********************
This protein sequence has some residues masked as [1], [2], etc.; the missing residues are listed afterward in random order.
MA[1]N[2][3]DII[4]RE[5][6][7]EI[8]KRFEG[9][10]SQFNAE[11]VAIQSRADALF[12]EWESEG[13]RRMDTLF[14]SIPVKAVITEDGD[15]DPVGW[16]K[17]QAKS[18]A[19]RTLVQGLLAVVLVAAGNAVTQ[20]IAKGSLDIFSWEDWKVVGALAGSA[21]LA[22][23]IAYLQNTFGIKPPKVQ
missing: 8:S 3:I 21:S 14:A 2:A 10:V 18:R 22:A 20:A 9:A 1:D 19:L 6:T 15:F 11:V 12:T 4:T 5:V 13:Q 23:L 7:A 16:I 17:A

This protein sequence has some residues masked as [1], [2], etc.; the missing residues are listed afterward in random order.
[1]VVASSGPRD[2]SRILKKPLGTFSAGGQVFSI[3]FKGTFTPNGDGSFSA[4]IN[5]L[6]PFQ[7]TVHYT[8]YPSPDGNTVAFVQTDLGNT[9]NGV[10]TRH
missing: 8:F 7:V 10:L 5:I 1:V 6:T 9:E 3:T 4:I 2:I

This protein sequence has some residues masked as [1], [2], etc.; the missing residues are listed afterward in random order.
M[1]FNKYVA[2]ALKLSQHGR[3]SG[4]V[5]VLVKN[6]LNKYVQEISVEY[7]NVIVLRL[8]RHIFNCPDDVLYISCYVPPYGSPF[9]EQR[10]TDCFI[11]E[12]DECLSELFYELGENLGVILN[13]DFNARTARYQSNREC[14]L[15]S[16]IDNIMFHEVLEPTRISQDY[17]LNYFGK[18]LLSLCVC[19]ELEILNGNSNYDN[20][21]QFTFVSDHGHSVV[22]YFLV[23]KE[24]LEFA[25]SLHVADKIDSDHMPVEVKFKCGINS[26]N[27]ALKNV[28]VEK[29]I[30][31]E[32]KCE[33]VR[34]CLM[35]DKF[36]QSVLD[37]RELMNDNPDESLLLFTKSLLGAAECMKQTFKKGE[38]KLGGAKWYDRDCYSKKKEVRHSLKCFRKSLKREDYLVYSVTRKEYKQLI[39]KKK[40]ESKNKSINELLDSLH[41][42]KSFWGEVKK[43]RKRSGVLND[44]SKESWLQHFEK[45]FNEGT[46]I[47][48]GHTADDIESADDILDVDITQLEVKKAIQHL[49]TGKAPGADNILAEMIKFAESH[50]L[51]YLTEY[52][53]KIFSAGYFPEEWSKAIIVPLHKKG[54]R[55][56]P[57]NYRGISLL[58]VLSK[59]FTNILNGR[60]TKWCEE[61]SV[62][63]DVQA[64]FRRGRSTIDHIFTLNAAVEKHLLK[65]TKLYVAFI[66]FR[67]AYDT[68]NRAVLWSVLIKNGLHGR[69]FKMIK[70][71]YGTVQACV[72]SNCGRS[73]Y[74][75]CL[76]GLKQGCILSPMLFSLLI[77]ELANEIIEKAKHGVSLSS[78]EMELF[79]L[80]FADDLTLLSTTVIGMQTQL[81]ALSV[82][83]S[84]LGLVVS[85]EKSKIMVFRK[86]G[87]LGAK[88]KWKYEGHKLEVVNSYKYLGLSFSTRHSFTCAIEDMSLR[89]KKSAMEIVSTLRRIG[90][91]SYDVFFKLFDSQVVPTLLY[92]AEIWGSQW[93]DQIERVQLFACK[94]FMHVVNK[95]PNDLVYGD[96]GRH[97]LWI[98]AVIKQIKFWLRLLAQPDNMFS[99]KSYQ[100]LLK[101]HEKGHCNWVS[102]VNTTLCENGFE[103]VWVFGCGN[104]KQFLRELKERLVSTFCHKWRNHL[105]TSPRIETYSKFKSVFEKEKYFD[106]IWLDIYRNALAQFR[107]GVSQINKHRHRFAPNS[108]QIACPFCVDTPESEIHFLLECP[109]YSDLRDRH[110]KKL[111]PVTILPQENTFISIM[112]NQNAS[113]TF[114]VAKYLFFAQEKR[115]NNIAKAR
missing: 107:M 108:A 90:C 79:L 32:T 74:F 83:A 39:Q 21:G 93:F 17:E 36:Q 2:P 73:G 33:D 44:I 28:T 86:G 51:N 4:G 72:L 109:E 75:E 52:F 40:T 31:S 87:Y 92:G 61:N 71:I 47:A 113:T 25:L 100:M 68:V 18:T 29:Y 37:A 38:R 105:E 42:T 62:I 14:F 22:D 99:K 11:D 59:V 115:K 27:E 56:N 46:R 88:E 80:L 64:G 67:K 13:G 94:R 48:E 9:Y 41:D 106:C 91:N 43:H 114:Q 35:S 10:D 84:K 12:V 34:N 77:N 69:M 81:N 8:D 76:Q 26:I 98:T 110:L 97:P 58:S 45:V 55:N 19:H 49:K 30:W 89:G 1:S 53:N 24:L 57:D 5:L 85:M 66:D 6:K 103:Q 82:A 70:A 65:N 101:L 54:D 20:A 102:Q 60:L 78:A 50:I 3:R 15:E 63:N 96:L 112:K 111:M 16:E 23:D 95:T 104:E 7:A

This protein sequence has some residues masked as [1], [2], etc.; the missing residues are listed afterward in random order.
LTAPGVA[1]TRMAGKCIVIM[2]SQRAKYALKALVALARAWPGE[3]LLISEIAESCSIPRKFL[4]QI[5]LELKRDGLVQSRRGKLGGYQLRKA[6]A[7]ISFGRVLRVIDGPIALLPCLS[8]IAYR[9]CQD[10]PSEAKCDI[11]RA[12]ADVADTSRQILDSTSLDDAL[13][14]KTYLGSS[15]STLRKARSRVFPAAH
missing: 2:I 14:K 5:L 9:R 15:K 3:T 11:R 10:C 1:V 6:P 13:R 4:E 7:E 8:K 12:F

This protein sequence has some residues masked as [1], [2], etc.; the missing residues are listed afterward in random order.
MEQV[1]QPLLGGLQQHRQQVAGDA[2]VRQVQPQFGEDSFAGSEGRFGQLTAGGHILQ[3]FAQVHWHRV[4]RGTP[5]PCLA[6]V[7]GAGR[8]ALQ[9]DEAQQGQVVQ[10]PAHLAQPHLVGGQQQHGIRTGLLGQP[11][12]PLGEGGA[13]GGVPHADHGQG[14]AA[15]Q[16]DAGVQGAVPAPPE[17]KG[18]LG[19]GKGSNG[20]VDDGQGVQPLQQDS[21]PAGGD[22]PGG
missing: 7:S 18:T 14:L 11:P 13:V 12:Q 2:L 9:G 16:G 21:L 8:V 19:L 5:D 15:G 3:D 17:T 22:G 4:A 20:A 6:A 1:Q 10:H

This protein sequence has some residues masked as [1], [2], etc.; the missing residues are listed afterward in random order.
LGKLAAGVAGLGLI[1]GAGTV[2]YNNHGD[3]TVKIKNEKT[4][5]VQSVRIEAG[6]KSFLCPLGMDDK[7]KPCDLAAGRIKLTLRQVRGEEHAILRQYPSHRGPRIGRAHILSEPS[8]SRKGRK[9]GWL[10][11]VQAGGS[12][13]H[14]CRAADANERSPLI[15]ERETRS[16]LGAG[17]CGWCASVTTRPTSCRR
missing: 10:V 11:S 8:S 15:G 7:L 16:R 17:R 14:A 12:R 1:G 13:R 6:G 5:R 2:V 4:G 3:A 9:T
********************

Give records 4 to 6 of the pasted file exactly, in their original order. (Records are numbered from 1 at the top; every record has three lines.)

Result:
This protein sequence has some residues masked as [1], [2], etc.; the missing residues are listed afterward in random order.
LTAPGVA[1]TRMAGKCIVIM[2]SQRAKYALKALVALARAWPGE[3]LLISEIAESCSIPRKFL[4]QI[5]LELKRDGLVQSRRGKLGGYQLRKA[6]A[7]ISFGRVLRVIDGPIALLPCLS[8]IAYR[9]CQD[10]PSEAKCDI[11]RA[12]ADVADTSRQILDSTSLDDAL[13][14]KTYLGSS[15]STLRKARSRVFPAAH
missing: 2:I 14:K 5:L 9:R 15:K 3:T 11:R 10:C 1:V 6:P 13:R 4:E 7:E 8:K 12:F

This protein sequence has some residues masked as [1], [2], etc.; the missing residues are listed afterward in random order.
MEQV[1]QPLLGGLQQHRQQVAGDA[2]VRQVQPQFGEDSFAGSEGRFGQLTAGGHILQ[3]FAQVHWHRV[4]RGTP[5]PCLA[6]V[7]GAGR[8]ALQ[9]DEAQQGQVVQ[10]PAHLAQPHLVGGQQQHGIRTGLLGQP[11][12]PLGEGGA[13]GGVPHADHGQG[14]AA[15]Q[16]DAGVQGAVPAPPE[17]KG[18]LG[19]GKGSNG[20]VDDGQGVQPLQQDS[21]PAGGD[22]PGG
missing: 7:S 18:T 14:L 11:P 13:V 12:Q 2:L 9:G 16:G 21:L 8:V 19:L 5:D 15:G 3:D 17:T 22:G 4:A 20:A 6:A 1:Q 10:H

This protein sequence has some residues masked as [1], [2], etc.; the missing residues are listed afterward in random order.
LGKLAAGVAGLGLI[1]GAGTV[2]YNNHGD[3]TVKIKNEKT[4][5]VQSVRIEAG[6]KSFLCPLGMDDK[7]KPCDLAAGRIKLTLRQVRGEEHAILRQYPSHRGPRIGRAHILSEPS[8]SRKGRK[9]GWL[10][11]VQAGGS[12][13]H[14]CRAADANERSPLI[15]ERETRS[16]LGAG[17]CGWCASVTTRPTSCRR
missing: 10:V 11:S 8:S 15:G 7:L 16:R 17:R 14:A 12:R 1:G 13:R 6:G 5:R 2:V 4:G 3:A 9:T